Assuntos
Parto Obstétrico , Registros Eletrônicos de Saúde/estatística & dados numéricos , Doenças do Recém-Nascido , Lacerações , Parto Normal , Complicações do Trabalho de Parto , Adulto , Índice de Apgar , Parto Obstétrico/efeitos adversos , Parto Obstétrico/métodos , Parto Obstétrico/estatística & dados numéricos , Feminino , Humanos , Recém-Nascido , Doenças do Recém-Nascido/diagnóstico , Doenças do Recém-Nascido/prevenção & controle , Unidades de Terapia Intensiva Neonatal/estatística & dados numéricos , Segunda Fase do Trabalho de Parto , Lacerações/diagnóstico , Lacerações/etiologia , Lacerações/prevenção & controle , Masculino , Minnesota/epidemiologia , Parto Normal/efeitos adversos , Parto Normal/métodos , Parto Normal/estatística & dados numéricos , Complicações do Trabalho de Parto/diagnóstico , Complicações do Trabalho de Parto/etiologia , Complicações do Trabalho de Parto/prevenção & controle , Períneo/lesões , Gravidez , Resultado da Gravidez/epidemiologia , Estudos Retrospectivos
6.
Cochrane Database Syst Rev ; 8: CD011625, 2020 08 05.
Artigo em Inglês | MEDLINE | ID: mdl-32761813

RESUMO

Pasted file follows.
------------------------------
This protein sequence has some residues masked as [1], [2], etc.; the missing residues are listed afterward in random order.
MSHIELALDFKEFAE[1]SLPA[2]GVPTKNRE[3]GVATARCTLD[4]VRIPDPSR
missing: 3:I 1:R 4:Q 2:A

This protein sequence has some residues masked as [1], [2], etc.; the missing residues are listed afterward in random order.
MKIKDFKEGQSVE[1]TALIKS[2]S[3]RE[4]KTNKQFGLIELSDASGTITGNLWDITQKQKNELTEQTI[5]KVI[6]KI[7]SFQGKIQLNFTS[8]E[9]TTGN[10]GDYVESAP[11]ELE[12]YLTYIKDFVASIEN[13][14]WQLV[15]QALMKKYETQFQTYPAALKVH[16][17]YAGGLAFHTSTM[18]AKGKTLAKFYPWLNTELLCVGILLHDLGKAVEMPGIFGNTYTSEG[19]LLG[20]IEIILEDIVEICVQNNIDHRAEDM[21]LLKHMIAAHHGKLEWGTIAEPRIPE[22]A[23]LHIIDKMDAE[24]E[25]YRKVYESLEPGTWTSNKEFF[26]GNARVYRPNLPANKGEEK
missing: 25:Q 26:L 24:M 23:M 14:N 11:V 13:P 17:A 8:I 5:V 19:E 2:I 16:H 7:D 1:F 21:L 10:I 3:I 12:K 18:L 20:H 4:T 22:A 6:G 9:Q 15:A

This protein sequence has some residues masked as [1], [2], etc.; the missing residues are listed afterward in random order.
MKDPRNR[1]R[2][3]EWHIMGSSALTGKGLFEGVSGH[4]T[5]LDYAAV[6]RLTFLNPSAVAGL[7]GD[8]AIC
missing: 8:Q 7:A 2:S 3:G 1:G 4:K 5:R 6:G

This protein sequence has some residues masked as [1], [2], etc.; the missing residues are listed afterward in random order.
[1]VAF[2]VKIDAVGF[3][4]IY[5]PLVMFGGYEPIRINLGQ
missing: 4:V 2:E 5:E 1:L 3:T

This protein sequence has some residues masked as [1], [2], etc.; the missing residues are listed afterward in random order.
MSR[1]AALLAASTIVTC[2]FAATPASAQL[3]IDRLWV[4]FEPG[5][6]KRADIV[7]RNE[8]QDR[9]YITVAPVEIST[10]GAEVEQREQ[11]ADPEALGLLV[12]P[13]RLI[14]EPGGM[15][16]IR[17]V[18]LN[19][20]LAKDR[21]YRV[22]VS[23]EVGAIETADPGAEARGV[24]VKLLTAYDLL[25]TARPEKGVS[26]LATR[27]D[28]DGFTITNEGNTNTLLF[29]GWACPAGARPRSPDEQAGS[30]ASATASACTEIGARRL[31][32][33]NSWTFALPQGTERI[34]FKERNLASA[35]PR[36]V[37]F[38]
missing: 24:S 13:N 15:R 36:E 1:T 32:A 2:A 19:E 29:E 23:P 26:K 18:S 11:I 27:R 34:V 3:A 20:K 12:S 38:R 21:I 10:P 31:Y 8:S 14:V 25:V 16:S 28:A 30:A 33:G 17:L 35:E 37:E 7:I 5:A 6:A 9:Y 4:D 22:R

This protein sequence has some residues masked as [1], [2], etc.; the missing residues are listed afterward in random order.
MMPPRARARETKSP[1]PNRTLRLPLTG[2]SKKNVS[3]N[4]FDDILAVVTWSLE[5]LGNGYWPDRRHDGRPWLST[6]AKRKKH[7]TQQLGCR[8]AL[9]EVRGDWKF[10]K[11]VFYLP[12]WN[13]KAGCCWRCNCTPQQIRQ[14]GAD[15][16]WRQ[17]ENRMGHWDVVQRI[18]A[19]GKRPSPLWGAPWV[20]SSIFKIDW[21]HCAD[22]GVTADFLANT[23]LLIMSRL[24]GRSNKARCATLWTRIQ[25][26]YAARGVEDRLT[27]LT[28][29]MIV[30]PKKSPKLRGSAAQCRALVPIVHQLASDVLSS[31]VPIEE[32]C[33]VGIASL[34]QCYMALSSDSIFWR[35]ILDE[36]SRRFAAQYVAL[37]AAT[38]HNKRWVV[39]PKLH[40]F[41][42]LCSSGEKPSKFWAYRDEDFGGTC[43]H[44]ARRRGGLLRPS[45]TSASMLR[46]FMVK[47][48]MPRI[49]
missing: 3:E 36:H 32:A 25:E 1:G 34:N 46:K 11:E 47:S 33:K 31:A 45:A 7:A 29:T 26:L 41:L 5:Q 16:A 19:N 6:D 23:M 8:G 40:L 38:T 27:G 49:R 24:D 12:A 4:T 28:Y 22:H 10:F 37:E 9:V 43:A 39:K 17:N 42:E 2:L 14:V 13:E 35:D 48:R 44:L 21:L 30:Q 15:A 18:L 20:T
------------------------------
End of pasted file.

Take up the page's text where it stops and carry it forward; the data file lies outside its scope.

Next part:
BACKGROUND: Postpartum constipation, with symptoms, such as pain or discomfort, straining, and hard stool, is a common condition affecting mothers. Haemorrhoids, pain at the episiotomy site, effects of pregnancy hormones, and haematinics used in pregnancy can increase the risk of postpartum constipation. Eating a high-fibre diet and increasing fluid intake are usually encouraged. Although laxatives are commonly used in relieving constipation, the effectiveness and safety of available interventions for preventing postpartum constipation should be ascertained. This is an update of a review first published in 2015. OBJECTIVES: To evaluate the effectiveness and safety of interventions for preventing postpartum constipation. SEARCH METHODS: We searched Cochrane Pregnancy and Childbirth's Trials Register, and two trials registers ClinicalTrials.gov, the WHO International Clinical Trials Registry Platform (ICTRP) (7 October 2019), and screened reference lists of retrieved trials. SELECTION CRITERIA: We considered all randomised controlled trials (RCTs) comparing any intervention for preventing postpartum constipation versus another intervention, placebo, or no intervention in postpartum women. Interventions could include pharmacological (e.g. laxatives) and non-pharmacological interventions (e.g. acupuncture, educational and behavioural interventions). Quasi-randomised trials and cluster-RCTs were eligible for inclusion; none were identified. Trials using a cross-over design were not eligible. DATA COLLECTION AND ANALYSIS: Two review authors independently screened the results of the search to select potentially relevant trials, extracted data, assessed risk of bias, and the certainty of the evidence, using the GRADE approach. We did not pool results in a meta-analysis, but reported them per study. MAIN RESULTS: We included five trials (1208 postpartum mothers); three RCTs and two quasi-RCTs. Four trials compared a laxative with placebo; one compared a laxative plus a bulking agent versus the same laxative alone, in women who underwent surgical repair of third degree perineal tears. Trials were poorly reported, and four of the five trials were published over 40 years ago. We judged the risk of bias to be unclear for most domains. Overall, we found a high risk of selection and attrition bias. Laxative versus placebo We included four trials in this comparison. Two of the trials examined the effects of laxatives that are no longer used; one has been found to have carcinogenic properties (Danthron), and the other is not recommended for lactating women (Bisoxatin acetate); therefore, we did not include their results in our main findings. None of the trials included in this comparison assessed our primary outcomes: pain or straining on defecation, incidence of postpartum constipation, or quality of life; or many of our secondary outcomes. A laxative (senna) may increase the number of women having their first bowel movement within 24 hours after delivery (risk ratio (RR) 2.90, 95% confidence interval (CI) 2.24 to 3.75; 1 trial, 471 women; low-certainty evidence); may have little or no effect on the number of women having their first bowel movement on day one after delivery (RR 0.94, 95% CI 0.72 to 1.22; 1 trial, 471 women; very low-certainty evidence); may reduce the number of women having their first bowel movement on day two (RR 0.23, 95% CI 0.11 to 0.45; 1 trial, 471 women; low-certainty evidence); and day three (RR 0.05, 95% CI 0.00 to 0.89; 1 trial, 471 women; low-certainty evidence); and may have little or no effect on the number of women having their first bowel movement on day four after delivery (RR 0.22, 95% CI 0.03 to 1.87; 1 trial, 471 women; very low-certainty evidence), but some of the evidence is very uncertain. Adverse effects were poorly reported. Low-certainty evidence suggests that the laxative (senna) may increase the number of women experiencing abdominal cramps (RR 4.23, 95% CI 1.75 to 10.19; 1 trial, 471 women). Very low-certainty evidence suggests that laxatives taken by the mother may have little or no effect on loose stools in the baby (RR 0.62, 95% CI 0.16 to 2.41; 1 trial, 281 babies); or diarrhoea (RR 2.46, 95% CI 0.23 to 26.82; 1 trial, 281 babies). Laxative plus bulking agent versus laxative only Very low-certainty evidence from one trial (147 women) suggests no evidence of a difference between these two groups of women who underwent surgical repair of third degree perineal tears; only median and range data were reported. The trial also reported no evidence of a difference in the incidence of postpartum constipation (data not reported), but did not report on quality of life. Time to first bowel movement was reported as a median (range); very low-certainty evidence suggests little or no difference between the two groups. A laxative plus bulking agent may increase the number of women having any episode of faecal incontinence during the first 10 days postpartum (RR 1.81, 95% CI 1.01 to 3.23; 1 trial, 147 women; very low-certainty evidence). The trial did not report on adverse effects of the intervention on babies, or many of our secondary outcomes. AUTHORS' CONCLUSIONS: There is insufficient evidence to make general conclusions about the effectiveness and safety of laxatives for preventing postpartum constipation. The evidence in this review was assessed as low to very low-certainty evidence, with downgrading decisions based on limitations in study design, indirectness and imprecision. We did not identify any trials assessing educational or behavioural interventions. We identified four trials that examined laxatives versus placebo, and one that examined laxatives versus laxatives plus stool bulking agents. Further, rigorous trials are needed to assess the effectiveness and safety of laxatives during the postpartum period for preventing constipation. Trials should assess educational and behavioural interventions, and positions that enhance defecation. They should report on the primary outcomes from this review: pain or straining on defecation, incidence of postpartum constipation, quality of life, time to first bowel movement after delivery, and adverse effects caused by the intervention, such as: nausea or vomiting, pain, and flatus.